→ Irrigation: The process of watering crop plants ¡n the field is known as irrigation.
→ Furrow irrigation: In this method of irrigation, the water is allowed to enter the field through channels, or furrows are made between two rows of crops.
→ Basin irrigation: The field is just filled with water as in the case of paddy.
→ Sprinklers: A modern device of watering plants.
→ Drip irrigation: When the availability of water is poor the water is made to reach the plants drop by drop.
→ Weeding: Removal of undesirable plants (weeds) which grow along with crop plants.
→ Weedicides: When crops are fully grown and may not be suitable for uprooting weeds, farmers use weedicides like 2-4 D’chloro phenoxy acetic acid to control or kill the weeds.
→ Harvesting: Collecting grains from the crop by cutting the matured plant is called harvesting.
→ Threshing: The dry plant’s stocks are beaten on a hard surface to remove the grain.
→ Winnowing: In winnowing the grains are poured out of a basket or tray held high up the wind blows the chaff, dust, and lighter seeds aside, while the heavy grains collect below.
→ Cold storage units: Here the vegetables, fruits, tamarind, chilies, and other products that are usually damaged and decolored within a short time.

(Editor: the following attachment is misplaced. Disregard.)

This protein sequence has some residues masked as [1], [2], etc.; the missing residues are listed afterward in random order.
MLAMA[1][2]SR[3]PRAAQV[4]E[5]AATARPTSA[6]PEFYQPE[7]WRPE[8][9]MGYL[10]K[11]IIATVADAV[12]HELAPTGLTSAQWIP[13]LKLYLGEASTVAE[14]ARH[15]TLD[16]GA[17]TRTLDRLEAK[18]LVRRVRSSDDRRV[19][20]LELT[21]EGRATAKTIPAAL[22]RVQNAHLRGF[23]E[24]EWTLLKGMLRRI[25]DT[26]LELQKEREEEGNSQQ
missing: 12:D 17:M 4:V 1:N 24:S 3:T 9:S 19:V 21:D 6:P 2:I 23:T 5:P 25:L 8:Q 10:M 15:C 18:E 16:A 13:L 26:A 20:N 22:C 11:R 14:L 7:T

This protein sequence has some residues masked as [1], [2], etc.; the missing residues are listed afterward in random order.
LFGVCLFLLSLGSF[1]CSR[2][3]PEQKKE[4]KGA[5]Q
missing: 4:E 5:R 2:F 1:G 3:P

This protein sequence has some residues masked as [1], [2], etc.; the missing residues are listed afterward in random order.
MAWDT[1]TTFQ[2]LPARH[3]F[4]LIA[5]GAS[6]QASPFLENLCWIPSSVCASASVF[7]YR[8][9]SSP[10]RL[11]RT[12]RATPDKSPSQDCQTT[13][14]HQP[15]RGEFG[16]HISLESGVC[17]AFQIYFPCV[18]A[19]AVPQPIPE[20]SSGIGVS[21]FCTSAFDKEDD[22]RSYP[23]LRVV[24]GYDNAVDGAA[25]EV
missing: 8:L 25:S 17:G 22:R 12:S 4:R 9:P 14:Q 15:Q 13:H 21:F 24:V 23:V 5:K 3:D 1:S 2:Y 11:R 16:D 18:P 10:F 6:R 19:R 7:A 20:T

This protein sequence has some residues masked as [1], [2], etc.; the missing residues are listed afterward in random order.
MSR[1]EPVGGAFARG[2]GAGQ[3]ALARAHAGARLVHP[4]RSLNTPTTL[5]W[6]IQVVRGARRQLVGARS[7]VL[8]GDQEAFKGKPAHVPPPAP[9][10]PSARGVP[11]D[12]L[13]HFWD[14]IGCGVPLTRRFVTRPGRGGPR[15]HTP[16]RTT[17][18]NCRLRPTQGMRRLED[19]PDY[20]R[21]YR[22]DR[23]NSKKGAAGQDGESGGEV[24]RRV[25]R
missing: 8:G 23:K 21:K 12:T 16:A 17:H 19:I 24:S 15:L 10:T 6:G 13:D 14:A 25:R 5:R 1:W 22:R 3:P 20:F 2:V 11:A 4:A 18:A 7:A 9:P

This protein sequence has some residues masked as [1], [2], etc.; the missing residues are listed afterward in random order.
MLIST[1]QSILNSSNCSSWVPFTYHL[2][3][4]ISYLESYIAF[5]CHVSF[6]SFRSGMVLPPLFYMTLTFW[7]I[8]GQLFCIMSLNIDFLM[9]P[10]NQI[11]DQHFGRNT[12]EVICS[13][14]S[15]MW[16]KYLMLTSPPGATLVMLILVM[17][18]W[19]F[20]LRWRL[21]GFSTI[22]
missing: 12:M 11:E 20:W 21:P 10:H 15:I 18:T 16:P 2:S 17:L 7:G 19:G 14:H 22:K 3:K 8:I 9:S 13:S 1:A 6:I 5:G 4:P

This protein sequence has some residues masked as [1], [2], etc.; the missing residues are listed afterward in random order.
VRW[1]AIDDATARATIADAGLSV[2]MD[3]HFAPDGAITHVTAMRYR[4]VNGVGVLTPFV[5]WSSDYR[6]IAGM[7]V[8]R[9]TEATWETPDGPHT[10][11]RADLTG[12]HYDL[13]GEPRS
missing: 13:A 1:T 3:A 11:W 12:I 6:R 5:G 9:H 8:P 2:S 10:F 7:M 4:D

→ Godowns: The place where the storage of dry grains to protect them from pests and microorganisms.
→ The name Oryza for paddy- which was named by Linnaeus. Thousands of varieties of paddy are available throughout the world. Oryza sativa is cultivated in Asia. Oryza glaberrima is cultivated in Africa. Oryza Glumaepatuia is cultivated in America. In our state, we have hundreds of varieties of paddy. Molagolukulu is the traditional good variety that is grown in coastal areas of Nellore. Amrita Sari, Bangaru Teega, Kolleti Kusuma, Potti Basangi, Sona Masuri are some of our traditional varieties.
→ In 1960 Rachael Carson wrote a book called ‘silent spring’ in which she pointed out the dangers of pesticides. Pesticides get into the bodies of microscopic plants and animals in the soil and water. When these plants and animals are eaten by fish the pesticides get into their bodies. Even if the fish are not seriously poisoned with each successive meal pesticides buildup inside their bodies.